Thursday, February 14, 2013

The Only Good Crowd

The word prompt this week is crowd.

For me this word has mostly negative associations. I am both anti-social and claustrophobic. Finding myself imprisoned in a mass of other human beings is bound to sabotage the restraining influence of my cerebral cortex.  Waiting in a long line of people in front of a counter staffed by a cognitively challenged octogenarian makes me grind my teeth and curse under my breath. If by dint of ill fortune I find myself  jammed into the back of a crowded elevator, I hold both my temper and my breath until the doors slide open and I can elbow my way to freedom.

Naturally I try to avoid these situations.

Take supermarkets for example. If I'm planning wisely, I'll always choose a weekday morning to shop. Sometimes, however, I forget an item and feel compelled to return at a less auspicious time.  Often, in these circumstances, I find myself blocked in the middle of a narrow aisle by shoppers who are taking forever to decide between competing brands. The result is instant outrage. I imagine my shopping cart as a modern-day battering ram. Only the tiniest whisper from my suppressed  superego prevents me from emitting a war whoop and launching my attack on the poor innocent shoppers blocking my egress.

Anticipating my loss of self-control, I have sometimes abandoned a cart full of purchases and left the store. It's a good way to save money, at least.

One of the positive aspects of living in remotest New Mexico is its (relative) lack of crowds and generous portions of open space.  Uninhabited canyons and plateaus, dominated by sage and juniper, comprise the scenery between urban areas which, relative to the East Coast, are sparsely populated.  My eyes feast on this expanse along with the dazzling enormity of blue sky.  Where I lived before, in the San Francisco Bay Area, there was always the endless expanse of the Pacific Ocean, along with the plentiful county, state and federal preserves, to balance the  burgeoning urban and suburban sprawl.

Sometimes I try to imagine how the North American continent looked before droves of Europeans arrived here to devour and breed.

No, I am not rejecting civilization or romanticizing the existence of hunter-gatherers. It's just the visual image of a swarm that seems aesthetically repelling. Bee swarms, ant swarms, swarms of locusts, mud swallow nests jammed together on the side of a building -- all of these make me shudder and look away. In my (albeit over sensitized) mind,  a dense concentration of almost anything is physically abhorrent.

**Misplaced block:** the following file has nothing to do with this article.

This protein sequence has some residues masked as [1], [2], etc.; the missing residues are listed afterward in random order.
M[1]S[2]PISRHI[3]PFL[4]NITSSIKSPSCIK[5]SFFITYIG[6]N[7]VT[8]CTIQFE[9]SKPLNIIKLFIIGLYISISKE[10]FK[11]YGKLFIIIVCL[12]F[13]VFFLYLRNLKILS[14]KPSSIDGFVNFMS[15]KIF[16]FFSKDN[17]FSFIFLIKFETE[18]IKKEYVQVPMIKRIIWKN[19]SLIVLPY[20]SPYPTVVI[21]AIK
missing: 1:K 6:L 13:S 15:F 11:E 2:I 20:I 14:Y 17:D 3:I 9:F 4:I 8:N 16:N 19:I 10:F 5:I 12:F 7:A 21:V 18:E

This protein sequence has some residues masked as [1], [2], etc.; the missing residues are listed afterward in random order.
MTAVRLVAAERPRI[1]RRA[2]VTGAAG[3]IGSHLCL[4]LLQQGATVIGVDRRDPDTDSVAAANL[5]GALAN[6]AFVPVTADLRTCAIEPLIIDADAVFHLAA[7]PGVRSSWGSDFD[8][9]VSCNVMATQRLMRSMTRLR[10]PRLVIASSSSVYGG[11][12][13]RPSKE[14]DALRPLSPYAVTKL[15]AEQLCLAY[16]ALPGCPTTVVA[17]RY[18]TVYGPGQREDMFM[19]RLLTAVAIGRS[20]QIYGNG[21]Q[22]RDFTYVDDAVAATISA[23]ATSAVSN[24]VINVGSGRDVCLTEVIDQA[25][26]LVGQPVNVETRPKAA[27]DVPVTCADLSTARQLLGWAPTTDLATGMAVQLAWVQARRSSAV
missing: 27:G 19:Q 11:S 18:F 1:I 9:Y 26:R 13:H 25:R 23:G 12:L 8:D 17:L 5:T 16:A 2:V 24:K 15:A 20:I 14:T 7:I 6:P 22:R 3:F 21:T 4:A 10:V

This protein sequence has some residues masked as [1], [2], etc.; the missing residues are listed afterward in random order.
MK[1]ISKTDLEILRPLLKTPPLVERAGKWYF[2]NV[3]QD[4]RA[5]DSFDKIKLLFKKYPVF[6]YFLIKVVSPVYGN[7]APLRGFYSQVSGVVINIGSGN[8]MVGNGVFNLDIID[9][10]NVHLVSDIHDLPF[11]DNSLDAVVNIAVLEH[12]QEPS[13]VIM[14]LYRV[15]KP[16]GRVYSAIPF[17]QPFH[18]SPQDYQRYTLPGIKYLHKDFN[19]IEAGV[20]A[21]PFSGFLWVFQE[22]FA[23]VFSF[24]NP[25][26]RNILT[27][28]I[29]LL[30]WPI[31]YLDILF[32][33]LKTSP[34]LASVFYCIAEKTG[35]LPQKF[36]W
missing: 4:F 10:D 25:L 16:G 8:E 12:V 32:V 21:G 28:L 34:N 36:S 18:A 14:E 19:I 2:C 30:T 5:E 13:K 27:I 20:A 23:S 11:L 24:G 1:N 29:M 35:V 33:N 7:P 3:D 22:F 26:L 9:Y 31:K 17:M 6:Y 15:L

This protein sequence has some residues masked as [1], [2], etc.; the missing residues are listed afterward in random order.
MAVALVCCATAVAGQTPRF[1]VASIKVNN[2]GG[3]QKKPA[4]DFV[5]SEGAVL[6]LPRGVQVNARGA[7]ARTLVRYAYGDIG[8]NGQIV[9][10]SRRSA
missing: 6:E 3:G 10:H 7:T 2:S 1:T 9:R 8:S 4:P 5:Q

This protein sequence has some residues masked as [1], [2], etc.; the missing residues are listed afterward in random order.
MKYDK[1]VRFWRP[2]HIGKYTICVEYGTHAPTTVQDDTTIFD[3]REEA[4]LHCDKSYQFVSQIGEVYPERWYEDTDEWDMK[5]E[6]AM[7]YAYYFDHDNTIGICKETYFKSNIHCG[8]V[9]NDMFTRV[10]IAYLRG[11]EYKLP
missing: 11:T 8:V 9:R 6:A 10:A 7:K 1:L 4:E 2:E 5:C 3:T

I have, though, at least one positive association with the word "crowd."  I am thinking back to the year 1970 when the American people rose up and stopped the Vietnam War.  I no longer remember which month it was. All I remember is a freeway in Seattle occupied by so many thousands of people you couldn't see the end of the line or the beginning.  Opposition was no longer solely a radical stand. Liberals, quasi-liberals and even moderates had seen more than enough televised images of young girls catching fire and traumatized elderly villagers hobbling on the edges of rice paddies choked with corpses.

The occupants of the freeway sang, brandished signs, pontificated, speculated, and laughed because for this moment in time, our differences --  political, economic and social -- had been set aside in pursuit of a common goal. We were the force of reason, the implement of peace and we would prevail.

It was a crowded situation well worth tolerating.


  1. Replies
    1. Thanks. I hate feeling like the only introvert in town.

  2. Interesting post, Bronwyn. Some crowds can be good - but more often they're not!

  3. Would not have guessed this about you. You seem so social in your writing. Nicely done and nice to remember the anti Vietnam Nam gatherings.